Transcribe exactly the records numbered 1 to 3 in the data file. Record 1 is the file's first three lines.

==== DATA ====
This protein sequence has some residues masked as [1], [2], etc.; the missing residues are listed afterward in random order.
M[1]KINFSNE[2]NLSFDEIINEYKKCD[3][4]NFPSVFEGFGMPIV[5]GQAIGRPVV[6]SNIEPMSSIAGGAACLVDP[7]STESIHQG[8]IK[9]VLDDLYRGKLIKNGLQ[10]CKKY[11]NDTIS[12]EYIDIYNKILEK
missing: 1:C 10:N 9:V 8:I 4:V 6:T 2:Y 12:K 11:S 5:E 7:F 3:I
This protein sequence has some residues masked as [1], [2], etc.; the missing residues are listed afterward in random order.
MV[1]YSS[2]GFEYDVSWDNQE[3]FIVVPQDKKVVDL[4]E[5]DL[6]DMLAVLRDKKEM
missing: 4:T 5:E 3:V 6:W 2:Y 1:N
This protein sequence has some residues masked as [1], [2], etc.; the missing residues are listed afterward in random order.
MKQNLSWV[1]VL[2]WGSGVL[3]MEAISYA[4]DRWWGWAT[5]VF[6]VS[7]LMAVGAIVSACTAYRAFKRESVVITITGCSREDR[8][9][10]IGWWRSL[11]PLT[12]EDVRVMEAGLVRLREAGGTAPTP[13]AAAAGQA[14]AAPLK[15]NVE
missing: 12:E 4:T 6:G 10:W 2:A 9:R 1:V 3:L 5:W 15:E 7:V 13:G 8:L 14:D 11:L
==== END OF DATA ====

This protein sequence has some residues masked as [1], [2], etc.; the missing residues are listed afterward in random order.
M[1]KINFSNE[2]NLSFDEIINEYKKCD[3][4]NFPSVFEGFGMPIV[5]GQAIGRPVV[6]SNIEPMSSIAGGAACLVDP[7]STESIHQG[8]IK[9]VLDDLYRGKLIKNGLQ[10]CKKY[11]NDTIS[12]EYIDIYNKILEK
missing: 1:C 10:N 9:V 8:I 4:V 6:T 2:Y 12:K 11:S 5:E 7:F 3:I
This protein sequence has some residues masked as [1], [2], etc.; the missing residues are listed afterward in random order.
MV[1]YSS[2]GFEYDVSWDNQE[3]FIVVPQDKKVVDL[4]E[5]DL[6]DMLAVLRDKKEM
missing: 4:T 5:E 3:V 6:W 2:Y 1:N
This protein sequence has some residues masked as [1], [2], etc.; the missing residues are listed afterward in random order.
MKQNLSWV[1]VL[2]WGSGVL[3]MEAISYA[4]DRWWGWAT[5]VF[6]VS[7]LMAVGAIVSACTAYRAFKRESVVITITGCSREDR[8][9][10]IGWWRSL[11]PLT[12]EDVRVMEAGLVRLREAGGTAPTP[13]AAAAGQA[14]AAPLK[15]NVE
missing: 12:E 4:T 6:G 10:W 2:A 9:R 1:V 3:L 5:W 15:E 7:V 13:G 8:L 14:D 11:L